If you are a creator you have probably heard the terms intellectual property and copyright on more than one occasion, but how do they differ? That is what we are going to clarify in today’s article.
Both concepts are used interchangeably in certain contexts, generating confusion. Although they are related terms, they cannot be used as synonyms. So that this does not happen to you, read on!
What is intellectual property?
Intellectual property is the rights that correspond to the authors of a work and its owners, if any. And it is associated with any creation produced by the human mind, such as artistic, literary and scholarly works, inventions, symbols, computer programs, trademarks and commercial signs.
The purpose of intellectual property is to help creators protect their works by being able to control the use and conditions of their works. To this end, there are two types of intellectual property: copyright and industrial property.
What are copyrights?
The laws of practically all countries recognize that an author has a series of rights over the creation of his or her works. In continental Europe, copyrights are included in each local Intellectual Property Law, with the aim of protecting original literary, artistic or scientific creations. Therefore, copyright is a type of intellectual property right.
There are two types of copyright: moral rights and economic rights. On the one hand, moral rights are unwaivable and inalienable, so they cannot be assigned. They are, for example, the right of disclosure, paternity, or modification, to name a few. On the other hand, economic rights are intended to regulate the economic exploitation of the work. Unlike moral rights, these can be transferred to third parties, with or without consideration, by signing a contract for the assignment of rights.
There is also the possibility that an author allows, to the generality of people who access one or more of his works, the use of it if he registers his creations under one of the Creative Commons licenses. In this case, the work could be used freely, always respecting the conditions that the author has detailed according to the type of license chosen.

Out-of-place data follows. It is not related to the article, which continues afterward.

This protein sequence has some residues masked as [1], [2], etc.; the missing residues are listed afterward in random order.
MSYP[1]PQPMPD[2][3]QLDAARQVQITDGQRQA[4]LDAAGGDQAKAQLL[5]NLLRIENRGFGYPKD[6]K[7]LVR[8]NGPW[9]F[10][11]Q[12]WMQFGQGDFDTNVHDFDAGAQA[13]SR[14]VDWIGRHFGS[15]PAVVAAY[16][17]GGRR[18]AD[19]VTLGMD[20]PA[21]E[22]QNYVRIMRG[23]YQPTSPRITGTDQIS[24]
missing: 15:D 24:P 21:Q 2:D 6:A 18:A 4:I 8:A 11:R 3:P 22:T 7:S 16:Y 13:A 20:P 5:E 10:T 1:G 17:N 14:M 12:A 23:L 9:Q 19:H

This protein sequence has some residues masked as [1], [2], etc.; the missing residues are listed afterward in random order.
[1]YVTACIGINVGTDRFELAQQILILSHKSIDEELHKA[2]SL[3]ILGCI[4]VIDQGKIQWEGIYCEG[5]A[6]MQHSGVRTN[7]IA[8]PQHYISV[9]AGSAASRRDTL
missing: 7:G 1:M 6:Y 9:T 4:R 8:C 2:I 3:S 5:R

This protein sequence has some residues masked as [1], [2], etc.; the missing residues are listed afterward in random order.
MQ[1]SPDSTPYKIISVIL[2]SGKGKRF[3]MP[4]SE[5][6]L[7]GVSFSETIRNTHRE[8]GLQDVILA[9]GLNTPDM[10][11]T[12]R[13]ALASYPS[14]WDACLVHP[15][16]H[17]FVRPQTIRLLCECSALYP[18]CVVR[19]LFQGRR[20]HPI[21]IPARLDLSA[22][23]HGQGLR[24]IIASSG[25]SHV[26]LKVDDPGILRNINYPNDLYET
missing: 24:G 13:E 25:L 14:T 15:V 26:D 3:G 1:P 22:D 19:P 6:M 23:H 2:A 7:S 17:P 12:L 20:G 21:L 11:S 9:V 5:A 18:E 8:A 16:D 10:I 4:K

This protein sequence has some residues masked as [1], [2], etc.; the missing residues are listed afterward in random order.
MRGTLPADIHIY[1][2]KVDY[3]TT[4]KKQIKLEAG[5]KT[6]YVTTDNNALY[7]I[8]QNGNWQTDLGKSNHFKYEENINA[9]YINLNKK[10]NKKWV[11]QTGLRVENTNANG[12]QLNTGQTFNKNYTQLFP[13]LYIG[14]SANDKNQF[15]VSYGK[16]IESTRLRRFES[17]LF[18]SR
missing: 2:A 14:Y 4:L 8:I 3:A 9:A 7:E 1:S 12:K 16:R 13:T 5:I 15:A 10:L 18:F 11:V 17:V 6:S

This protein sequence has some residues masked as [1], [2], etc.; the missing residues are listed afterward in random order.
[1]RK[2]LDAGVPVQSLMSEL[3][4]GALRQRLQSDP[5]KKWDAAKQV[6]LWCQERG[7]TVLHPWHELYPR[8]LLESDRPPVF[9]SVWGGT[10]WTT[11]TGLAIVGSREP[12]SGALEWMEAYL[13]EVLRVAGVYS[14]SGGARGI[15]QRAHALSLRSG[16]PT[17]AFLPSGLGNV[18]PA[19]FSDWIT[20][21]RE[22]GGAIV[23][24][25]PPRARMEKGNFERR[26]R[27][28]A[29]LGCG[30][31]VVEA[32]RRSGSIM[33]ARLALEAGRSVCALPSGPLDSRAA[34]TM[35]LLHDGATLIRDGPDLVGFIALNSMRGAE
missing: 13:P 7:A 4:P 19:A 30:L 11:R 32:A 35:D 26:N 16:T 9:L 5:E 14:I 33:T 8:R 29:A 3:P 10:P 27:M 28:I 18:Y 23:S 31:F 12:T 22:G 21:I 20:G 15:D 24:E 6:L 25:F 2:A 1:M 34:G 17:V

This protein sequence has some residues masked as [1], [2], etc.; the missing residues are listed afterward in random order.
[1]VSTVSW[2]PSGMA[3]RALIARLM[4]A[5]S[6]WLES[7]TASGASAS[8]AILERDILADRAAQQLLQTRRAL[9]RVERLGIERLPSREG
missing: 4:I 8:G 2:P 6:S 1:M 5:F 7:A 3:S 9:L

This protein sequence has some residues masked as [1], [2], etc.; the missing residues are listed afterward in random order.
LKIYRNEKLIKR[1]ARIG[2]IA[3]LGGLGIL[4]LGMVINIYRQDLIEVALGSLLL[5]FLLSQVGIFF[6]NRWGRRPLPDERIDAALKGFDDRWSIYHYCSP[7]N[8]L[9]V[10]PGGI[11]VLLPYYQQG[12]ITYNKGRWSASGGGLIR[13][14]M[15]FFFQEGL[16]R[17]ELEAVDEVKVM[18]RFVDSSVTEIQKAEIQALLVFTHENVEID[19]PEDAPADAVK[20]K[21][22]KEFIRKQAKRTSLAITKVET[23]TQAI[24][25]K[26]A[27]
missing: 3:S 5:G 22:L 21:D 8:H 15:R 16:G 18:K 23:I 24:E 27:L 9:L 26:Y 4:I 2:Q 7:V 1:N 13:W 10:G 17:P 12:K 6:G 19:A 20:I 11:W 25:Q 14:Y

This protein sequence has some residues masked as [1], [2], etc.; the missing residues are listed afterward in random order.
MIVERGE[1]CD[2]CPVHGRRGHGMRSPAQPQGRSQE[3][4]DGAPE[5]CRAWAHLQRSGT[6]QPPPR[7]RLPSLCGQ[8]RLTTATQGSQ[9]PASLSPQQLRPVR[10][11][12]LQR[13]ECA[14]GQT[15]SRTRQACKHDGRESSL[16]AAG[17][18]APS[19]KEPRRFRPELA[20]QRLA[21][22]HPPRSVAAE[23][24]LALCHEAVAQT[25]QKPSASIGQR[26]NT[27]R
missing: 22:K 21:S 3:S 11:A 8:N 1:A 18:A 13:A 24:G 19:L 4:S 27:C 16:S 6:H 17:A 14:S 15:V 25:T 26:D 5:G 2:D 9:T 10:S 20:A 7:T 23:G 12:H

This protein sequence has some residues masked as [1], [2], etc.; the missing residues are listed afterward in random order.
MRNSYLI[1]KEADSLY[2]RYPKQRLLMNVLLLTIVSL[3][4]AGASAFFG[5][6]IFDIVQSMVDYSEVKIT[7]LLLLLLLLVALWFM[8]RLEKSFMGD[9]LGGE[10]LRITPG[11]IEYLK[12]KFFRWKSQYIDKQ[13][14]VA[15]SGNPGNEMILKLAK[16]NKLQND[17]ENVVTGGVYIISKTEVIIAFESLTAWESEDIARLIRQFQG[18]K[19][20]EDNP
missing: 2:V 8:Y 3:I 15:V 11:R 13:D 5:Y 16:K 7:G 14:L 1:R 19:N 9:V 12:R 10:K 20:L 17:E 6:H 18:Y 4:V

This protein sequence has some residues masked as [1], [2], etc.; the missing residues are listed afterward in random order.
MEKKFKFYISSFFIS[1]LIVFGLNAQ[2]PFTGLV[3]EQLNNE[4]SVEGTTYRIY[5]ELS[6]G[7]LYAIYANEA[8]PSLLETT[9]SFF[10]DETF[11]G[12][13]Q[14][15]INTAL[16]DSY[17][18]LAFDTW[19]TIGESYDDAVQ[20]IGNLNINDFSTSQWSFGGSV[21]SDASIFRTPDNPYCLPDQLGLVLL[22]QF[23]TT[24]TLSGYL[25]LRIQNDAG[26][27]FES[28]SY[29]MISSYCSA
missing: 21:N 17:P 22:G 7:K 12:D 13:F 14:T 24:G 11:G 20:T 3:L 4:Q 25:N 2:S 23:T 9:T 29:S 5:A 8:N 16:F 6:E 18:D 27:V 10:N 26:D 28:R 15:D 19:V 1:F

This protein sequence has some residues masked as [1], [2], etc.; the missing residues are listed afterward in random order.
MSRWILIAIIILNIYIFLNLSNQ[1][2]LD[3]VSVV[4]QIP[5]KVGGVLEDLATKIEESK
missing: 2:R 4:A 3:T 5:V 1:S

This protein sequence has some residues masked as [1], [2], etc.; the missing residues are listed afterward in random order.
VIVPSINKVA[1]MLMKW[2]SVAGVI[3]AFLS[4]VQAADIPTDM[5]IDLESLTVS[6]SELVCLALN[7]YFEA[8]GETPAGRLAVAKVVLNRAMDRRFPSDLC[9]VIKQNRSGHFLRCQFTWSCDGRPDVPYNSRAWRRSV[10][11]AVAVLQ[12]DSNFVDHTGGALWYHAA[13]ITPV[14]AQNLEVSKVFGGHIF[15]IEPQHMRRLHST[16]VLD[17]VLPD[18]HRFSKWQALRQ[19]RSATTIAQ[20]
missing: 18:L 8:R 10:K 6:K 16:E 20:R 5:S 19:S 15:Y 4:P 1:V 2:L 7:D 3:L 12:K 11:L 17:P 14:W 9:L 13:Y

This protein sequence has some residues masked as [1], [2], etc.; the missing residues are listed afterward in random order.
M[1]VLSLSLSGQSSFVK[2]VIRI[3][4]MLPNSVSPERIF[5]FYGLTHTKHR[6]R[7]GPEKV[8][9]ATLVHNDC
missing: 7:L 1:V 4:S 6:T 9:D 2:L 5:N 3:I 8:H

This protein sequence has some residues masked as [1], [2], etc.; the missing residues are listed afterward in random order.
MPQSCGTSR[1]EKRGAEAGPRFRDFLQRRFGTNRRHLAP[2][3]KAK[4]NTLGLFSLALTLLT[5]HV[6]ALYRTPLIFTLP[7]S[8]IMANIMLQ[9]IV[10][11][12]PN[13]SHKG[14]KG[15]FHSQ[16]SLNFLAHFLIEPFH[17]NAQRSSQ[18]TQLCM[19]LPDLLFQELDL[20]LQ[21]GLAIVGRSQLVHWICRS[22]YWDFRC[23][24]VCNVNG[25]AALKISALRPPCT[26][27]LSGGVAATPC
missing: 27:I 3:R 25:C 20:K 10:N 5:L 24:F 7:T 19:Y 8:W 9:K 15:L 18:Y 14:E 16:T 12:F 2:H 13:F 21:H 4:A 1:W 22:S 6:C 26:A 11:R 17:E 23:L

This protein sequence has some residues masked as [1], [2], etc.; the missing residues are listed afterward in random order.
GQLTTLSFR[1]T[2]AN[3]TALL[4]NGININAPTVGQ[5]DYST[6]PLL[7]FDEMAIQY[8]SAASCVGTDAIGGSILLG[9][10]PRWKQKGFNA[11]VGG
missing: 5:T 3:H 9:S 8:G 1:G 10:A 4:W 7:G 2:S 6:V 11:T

In this other article, we explain the different Creative Commons licenses that exist.
Main differences between copyright and intellectual property rights
Both intellectual property and copyright aim to protect the creative work of creators. However, there are 5 differences to keep in mind:
1. The right
One of the main differences is that copyright is a type of right within intellectual property and covers literary, artistic or scientific creations.
2. The protection
Copyright does not protect the idea, processes or methods, only the material creation. For example, they protect a literary or artistic work, but not the idea from which it is developed.
Copyrighted works are protected from the moment of their creation, without the need for registration. Although it is always advisable to do so in order to have a dated proof of authorship. Industrial property rights, on the other hand, must be registered with the competent authority.
In the case of derivative works, i.e., the same or a different author has modified or transformed a pre-existing original work, it is also advisable to register it. The same rule is followed as in copyrights, where the creator, by the mere fact of creating the work, is entitled to the moral and economic rights of the same. However, it is very convenient to record this by registering the new work.
4. The term of protection
The protection of copyrighted works extends from 50 until 100 years after the death of the creator depending on the legislation and specific local rules. To know when a work is in the public domain there are different types of public domain calculators. After this lapse time, the work returns to the public domain.
Intellectual property rights for companies range from the 10 of trademarks to 20 for patents, but trademarks, for instance, could be renewed indefinitely.
Finally, it is important to bear in mind that each country has its own laws, so it is necessary to consult the regulations in each geographical area. For example, in this case, Anglo-Saxon law is different from European continental law; for instance, moral rights are not protected.